Nato helicopter fire reportedly kills two children along with nine suspected Taliban fighters near the town of Ghazni. Read this story on the Guardian here.
Nato helicopter fire reportedly kills two children along with nine suspected Taliban fighters near the town of Ghazni
A Nato helicopter has reportedly killed two children during an attack on Taliban fighters.The helicopter opened fire as it supported Afghan soldiers near the town of Ghazni in south-east Afghanistan, despite president Hamid Karzai forbidding troops to call for foreign air support.
Afghan police had been patrolling in Ghazni when they came under attack by insurgents, Nato spokesman Major Adam Wojack said.
"International Security Assistance Forces [ISAF] supported the Afghan unit in contact by engaging the insurgent forces with helicopter-delivered direct fire," he said, adding that ISAF was investigating reports of civilian casualties.
Nine Taliban fighters were killed and eight civilians were wounded, according to senior Afghan police detective Colonel Mohammad Hussain.
A Reuters reporter saw the bodies of two children, whom local people said had been killed in the air strike.
Last month Karzai forbade Afghan forces from calling for Nato air support and Nato from striking "in Afghan homes or villages" after an air strike that killed 10 civilians.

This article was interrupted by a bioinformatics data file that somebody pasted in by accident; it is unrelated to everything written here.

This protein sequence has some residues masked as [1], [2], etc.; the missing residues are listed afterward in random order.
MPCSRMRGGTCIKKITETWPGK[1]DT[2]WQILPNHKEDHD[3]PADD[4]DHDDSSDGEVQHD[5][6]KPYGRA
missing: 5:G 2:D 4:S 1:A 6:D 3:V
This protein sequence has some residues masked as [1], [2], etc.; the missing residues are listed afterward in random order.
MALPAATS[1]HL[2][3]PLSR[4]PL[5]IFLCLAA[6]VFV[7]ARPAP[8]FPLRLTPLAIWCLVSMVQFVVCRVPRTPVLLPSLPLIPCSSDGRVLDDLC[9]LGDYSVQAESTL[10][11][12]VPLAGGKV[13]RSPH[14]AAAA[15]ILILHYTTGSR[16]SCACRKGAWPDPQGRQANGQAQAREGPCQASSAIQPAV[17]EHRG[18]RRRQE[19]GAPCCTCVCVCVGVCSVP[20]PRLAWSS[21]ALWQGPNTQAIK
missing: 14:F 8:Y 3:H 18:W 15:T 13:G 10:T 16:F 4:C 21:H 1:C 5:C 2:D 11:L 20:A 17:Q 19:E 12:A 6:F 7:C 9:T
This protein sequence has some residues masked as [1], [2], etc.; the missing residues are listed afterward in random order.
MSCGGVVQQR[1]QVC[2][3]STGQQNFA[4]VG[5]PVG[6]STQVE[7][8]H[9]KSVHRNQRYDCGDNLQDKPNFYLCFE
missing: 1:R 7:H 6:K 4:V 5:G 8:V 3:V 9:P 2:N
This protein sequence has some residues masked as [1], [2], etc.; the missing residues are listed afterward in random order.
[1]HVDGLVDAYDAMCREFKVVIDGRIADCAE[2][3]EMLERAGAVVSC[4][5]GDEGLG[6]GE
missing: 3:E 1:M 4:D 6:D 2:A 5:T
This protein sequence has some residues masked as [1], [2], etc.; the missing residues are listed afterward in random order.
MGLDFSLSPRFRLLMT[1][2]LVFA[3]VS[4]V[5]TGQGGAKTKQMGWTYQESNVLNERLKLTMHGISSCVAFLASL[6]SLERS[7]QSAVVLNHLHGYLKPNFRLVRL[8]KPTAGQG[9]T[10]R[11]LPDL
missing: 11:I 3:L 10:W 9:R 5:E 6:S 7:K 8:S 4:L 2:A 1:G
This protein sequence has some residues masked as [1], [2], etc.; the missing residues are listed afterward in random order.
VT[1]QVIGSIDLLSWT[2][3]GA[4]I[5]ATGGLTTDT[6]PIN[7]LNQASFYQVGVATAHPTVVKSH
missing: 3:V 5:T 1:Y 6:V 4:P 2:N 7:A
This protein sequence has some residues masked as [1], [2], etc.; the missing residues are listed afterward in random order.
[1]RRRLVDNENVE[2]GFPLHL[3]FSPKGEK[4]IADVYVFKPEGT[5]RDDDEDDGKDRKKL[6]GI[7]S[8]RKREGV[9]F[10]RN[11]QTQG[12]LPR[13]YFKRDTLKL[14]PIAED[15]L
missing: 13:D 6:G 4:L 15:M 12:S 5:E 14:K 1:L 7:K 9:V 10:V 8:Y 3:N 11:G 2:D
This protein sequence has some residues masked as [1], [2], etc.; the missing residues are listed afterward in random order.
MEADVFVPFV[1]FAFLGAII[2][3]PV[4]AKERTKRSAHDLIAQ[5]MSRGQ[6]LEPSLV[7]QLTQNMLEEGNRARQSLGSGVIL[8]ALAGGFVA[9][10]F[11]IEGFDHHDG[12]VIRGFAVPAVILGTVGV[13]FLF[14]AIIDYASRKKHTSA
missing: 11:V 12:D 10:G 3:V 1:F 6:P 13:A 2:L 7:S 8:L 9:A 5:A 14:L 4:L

Civilian casualties caused by air strikes are a significant source of friction between Karzai and his international allies as Washington and Kabul negotiate over the size of a future US military presence after most international troops depart by the end of 2014.
Some Afghan officials say privately that limiting air strikes exposes the 352,000-strong Afghan security forces to greater danger as they take over the responsibilities of international forces.
Foreign air power is especially critical to cover the mountainous regions near the Pakistani border.guardian.co.uk Â© 2013 Guardian News and Media Limited or its affiliated companies. All rights reserved. | Use of this content is subject to our Terms & Conditions | More Feeds